Noise Instrument Integrator Settings: What the Differences Show Us about Current Noise Exposure Standards
Sponsored by OHD, LLLP
Many modern noise measurement instruments are able to assess noise levels against a number of different occupational noise exposure standards such as OSHA, NIOSH/ACGIH, and the European Union’s Physical Agents (Noise) Directive. In the Americas alone, there are 16 different standards.
By providing a range of settings, these instruments can be used across a wide range of applications, giving an industrial hygienist a comprehensive set of data on which to build noise control measures or provide hearing protection.
However, providing a myriad of options introduces risk that the user chooses either the wrong setting before a measurement or the wrong parameter when reviewing the measurement data.
This can be a complex task, especially where a number of different standards are in force or where there is no clear definition of which standard should be used.
Noise measurement instrument settings include exchange rate, time weighting, frequency weighting, threshold level, criterion time, and criterion level. These settings are combined to create what is known as an integrator.
To illustrate the effect that different settings can have, consider a measurement made with a two-channel noise dosimeter. One channel was set to use settings consistent with OSHA’s Hearing Conservation Standard and the other with the EU’s Physical Agents (Noise) Directive settings. The measurement was made in a real-world situation and covered a period of 7 hours and 8 minutes. In basic terms, over the 7 hours and 8 minutes of the measurement, the noise exposure was reported as 75 percent of the OSHA HC limit and 511 percent of the EU limit.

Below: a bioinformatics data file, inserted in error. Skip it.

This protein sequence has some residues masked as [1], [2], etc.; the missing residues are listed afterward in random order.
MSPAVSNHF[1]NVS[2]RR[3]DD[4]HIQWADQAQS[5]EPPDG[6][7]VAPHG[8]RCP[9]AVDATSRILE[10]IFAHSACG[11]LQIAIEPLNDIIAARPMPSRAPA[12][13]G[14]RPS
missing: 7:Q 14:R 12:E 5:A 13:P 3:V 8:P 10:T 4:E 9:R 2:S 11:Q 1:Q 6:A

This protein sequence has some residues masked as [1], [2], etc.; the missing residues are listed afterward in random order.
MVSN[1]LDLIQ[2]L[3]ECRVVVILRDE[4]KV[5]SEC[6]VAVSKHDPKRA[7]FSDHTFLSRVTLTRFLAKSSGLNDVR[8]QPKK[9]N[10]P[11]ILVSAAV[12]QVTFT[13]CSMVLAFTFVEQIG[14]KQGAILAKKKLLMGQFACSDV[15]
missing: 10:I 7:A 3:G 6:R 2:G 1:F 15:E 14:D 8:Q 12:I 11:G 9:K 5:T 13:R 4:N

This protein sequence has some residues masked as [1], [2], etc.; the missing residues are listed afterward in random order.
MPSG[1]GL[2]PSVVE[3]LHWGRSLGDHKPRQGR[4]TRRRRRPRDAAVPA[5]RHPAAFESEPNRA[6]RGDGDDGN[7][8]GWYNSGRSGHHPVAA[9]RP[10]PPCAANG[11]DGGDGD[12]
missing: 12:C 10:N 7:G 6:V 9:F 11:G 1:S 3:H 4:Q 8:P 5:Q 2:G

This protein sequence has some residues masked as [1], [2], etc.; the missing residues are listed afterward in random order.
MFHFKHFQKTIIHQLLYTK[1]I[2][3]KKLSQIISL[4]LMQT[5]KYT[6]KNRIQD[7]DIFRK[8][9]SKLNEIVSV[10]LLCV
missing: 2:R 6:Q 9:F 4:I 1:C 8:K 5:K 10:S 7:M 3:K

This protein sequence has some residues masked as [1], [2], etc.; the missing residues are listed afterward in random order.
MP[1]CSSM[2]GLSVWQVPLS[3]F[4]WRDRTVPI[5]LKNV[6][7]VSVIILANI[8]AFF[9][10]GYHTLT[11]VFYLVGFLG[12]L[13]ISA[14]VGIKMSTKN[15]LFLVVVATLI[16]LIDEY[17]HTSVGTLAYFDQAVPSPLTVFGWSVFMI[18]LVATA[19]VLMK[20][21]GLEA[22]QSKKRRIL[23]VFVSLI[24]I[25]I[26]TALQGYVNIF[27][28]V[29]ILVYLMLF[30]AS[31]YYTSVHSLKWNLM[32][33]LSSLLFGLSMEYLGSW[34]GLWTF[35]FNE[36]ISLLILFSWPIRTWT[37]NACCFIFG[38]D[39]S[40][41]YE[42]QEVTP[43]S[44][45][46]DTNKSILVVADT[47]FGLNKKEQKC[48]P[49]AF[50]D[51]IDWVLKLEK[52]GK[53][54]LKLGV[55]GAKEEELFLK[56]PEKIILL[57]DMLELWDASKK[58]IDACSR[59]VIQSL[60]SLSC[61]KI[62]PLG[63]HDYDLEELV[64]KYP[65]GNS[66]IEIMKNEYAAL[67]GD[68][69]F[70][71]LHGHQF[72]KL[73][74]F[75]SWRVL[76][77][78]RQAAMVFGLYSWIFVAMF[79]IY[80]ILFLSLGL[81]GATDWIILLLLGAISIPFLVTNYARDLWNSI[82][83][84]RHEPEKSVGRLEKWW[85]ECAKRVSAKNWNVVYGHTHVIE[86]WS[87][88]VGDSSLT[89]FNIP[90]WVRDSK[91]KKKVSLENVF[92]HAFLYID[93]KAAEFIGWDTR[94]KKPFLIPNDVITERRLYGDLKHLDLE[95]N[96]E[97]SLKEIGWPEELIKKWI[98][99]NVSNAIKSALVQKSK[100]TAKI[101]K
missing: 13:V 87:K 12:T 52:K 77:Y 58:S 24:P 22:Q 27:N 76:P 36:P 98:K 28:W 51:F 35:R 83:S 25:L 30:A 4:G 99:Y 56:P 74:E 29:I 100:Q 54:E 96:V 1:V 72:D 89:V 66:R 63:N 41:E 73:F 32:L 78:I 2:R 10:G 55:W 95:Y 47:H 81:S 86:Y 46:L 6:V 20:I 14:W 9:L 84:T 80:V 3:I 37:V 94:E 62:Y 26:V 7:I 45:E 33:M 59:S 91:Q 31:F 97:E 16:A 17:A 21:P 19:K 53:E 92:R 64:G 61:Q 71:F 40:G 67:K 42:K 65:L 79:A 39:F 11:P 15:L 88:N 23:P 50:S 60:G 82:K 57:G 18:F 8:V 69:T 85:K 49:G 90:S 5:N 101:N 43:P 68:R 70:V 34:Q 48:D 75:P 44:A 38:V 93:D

Why are these two values so different? In this application, there are periods where the noise levels are below 80 dB. OSHA HC uses an 80 dB threshold, effectively removing noise below this level from the overall exposure. In addition, the use of the slow time weighting setting reduces the influence of impulsive noise sources (in this case a pyrotechnic cannon).
A further study (PDF) investigated the differences between the values reported by OSHA HC and NIOSH/ACGIH integrators, again using a real-world noise source.
The OSHA HC integrator reported a dose of 73 percent whereas the NIOSH/ACGIH setting reported the same noise as 272 percent.
This shows that where a number of different standards are in use, the user must be aware of the potential risk of either choosing the wrong setting before undertaking a measurement or when reviewing the reported information.
Users should ensure that the settings provided “out of the box” are those needed for their specific application and reporting requirements, and it should be clear to the user how their equipment has been configured so they can verify that it meets the requirements of the regulations under which they are working.
Users should also be able to access up-to-date and accurate information about the standards against which they are measuring and reporting noise exposures, and should be able to demonstrate that the equipment has been correctly configured to meet these needs.
We should not forget that for most users, carrying out noise measurements is just one part, and possibly a small part, of the process of managing the risk of noise induced hearing loss and creating a healthy working environment. Providing equipment that is accurate, simple to use, and easily understood should be the highest priority for instrumentation manufacturers.